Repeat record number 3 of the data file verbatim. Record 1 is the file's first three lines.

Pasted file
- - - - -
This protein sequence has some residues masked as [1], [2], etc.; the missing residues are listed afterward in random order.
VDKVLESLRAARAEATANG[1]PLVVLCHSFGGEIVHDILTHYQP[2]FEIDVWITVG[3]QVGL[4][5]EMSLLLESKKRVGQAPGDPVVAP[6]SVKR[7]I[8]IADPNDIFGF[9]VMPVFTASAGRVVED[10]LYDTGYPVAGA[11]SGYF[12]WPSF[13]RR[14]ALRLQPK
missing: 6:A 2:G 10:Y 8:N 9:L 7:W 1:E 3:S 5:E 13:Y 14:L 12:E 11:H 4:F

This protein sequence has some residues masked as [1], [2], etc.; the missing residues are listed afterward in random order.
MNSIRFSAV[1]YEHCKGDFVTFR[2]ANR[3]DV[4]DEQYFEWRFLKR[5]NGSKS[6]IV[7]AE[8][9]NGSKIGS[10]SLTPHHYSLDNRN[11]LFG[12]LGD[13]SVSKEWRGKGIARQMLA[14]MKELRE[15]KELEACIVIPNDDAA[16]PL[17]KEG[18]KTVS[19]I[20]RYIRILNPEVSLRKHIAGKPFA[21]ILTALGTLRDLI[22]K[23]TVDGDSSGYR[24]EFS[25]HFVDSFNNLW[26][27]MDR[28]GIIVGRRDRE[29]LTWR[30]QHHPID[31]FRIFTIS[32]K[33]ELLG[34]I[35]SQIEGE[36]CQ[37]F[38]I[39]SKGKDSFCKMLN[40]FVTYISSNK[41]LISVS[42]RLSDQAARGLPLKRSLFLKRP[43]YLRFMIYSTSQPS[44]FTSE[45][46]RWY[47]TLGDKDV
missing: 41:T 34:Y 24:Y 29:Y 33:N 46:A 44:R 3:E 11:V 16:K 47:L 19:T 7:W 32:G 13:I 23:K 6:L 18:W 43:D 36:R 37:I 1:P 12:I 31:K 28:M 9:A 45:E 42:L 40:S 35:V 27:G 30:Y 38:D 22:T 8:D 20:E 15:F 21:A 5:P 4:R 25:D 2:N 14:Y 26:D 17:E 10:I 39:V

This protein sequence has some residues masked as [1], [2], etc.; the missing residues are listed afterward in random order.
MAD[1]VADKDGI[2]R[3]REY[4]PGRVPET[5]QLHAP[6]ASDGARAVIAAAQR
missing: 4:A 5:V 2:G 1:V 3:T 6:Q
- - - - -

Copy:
This protein sequence has some residues masked as [1], [2], etc.; the missing residues are listed afterward in random order.
MAD[1]VADKDGI[2]R[3]REY[4]PGRVPET[5]QLHAP[6]ASDGARAVIAAAQR
missing: 4:A 5:V 2:G 1:V 3:T 6:Q